Use the rationals theorem
posted by Karlee on .
Use the rationals theorem to find all the zeros of the polynomial function. Use the zeros to factor f over the real numbers.
follow the same steps I just showed you in your last post
I like this variant which makes use of candidates that turn out not to be a zero. This works as follows.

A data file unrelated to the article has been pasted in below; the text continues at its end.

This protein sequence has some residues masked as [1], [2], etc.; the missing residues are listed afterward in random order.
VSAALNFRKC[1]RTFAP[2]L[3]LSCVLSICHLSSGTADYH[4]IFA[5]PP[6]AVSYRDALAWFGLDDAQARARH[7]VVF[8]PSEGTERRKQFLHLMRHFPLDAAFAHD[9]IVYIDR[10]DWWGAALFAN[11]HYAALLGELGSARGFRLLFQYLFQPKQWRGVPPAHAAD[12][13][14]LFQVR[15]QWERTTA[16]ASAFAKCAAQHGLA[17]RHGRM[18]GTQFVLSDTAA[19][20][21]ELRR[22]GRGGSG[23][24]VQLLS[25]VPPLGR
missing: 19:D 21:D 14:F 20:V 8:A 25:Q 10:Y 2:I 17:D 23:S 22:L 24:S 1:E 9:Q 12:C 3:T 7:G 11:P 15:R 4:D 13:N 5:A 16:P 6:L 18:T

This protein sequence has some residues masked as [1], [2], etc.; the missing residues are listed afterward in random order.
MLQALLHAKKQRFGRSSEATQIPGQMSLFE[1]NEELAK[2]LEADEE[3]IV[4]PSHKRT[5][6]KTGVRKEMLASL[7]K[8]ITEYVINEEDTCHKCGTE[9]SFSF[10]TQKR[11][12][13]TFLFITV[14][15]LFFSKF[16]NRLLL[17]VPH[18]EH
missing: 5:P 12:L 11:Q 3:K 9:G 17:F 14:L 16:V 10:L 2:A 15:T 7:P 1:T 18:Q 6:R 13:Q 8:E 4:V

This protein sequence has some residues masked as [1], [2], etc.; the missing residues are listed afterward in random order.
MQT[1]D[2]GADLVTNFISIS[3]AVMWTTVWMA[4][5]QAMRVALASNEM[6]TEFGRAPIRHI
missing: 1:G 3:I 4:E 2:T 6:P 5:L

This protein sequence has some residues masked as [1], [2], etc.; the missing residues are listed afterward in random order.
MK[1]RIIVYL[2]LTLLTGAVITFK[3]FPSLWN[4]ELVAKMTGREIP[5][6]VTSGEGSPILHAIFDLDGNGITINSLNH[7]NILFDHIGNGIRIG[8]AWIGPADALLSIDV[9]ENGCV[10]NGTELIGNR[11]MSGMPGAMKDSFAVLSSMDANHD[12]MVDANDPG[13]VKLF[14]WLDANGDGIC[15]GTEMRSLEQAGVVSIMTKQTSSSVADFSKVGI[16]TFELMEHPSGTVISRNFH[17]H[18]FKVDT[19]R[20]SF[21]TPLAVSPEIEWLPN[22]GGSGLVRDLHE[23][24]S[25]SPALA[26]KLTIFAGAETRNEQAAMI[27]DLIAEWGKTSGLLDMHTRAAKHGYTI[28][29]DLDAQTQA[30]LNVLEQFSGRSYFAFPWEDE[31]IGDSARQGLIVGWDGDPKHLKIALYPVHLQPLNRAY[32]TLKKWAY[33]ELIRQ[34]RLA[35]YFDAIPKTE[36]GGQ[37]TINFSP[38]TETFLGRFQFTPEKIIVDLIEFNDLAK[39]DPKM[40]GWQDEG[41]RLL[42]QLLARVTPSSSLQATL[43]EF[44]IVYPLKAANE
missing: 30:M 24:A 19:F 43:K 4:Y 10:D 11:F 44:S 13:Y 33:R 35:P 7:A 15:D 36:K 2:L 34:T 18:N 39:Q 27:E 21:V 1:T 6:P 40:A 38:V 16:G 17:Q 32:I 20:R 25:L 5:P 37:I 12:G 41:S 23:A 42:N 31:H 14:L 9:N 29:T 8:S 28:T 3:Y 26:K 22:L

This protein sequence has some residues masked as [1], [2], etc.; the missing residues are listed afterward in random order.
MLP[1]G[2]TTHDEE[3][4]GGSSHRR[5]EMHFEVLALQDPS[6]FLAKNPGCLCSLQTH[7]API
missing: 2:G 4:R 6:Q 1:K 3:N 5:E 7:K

The possible zeroes are:
x = -1,1,1/2,-1/2 (1)
f(1) = -2
If we put
g(t) = f(1+t)
then the coefficient of t^3 is 2 and the constant term is f(1) = -2, the possible zeroes are thus:
t = +/-1 , +/-2, +/- 1/2
The possible zeroes of f are thus:
x = 1+t = 0,2,-1,3,1/2,3/2
But since all the possible zeroes are listed in (1), we can strike out the elements that are not on that list. We are thus left with:
x = -1,1/2
Then since -1 is not a zero, the only possible rational zero is 1/2, which is indeed a zero. Then you can proceed by dividing f(x) by x-1/2 and find the zeroes of the quadratic.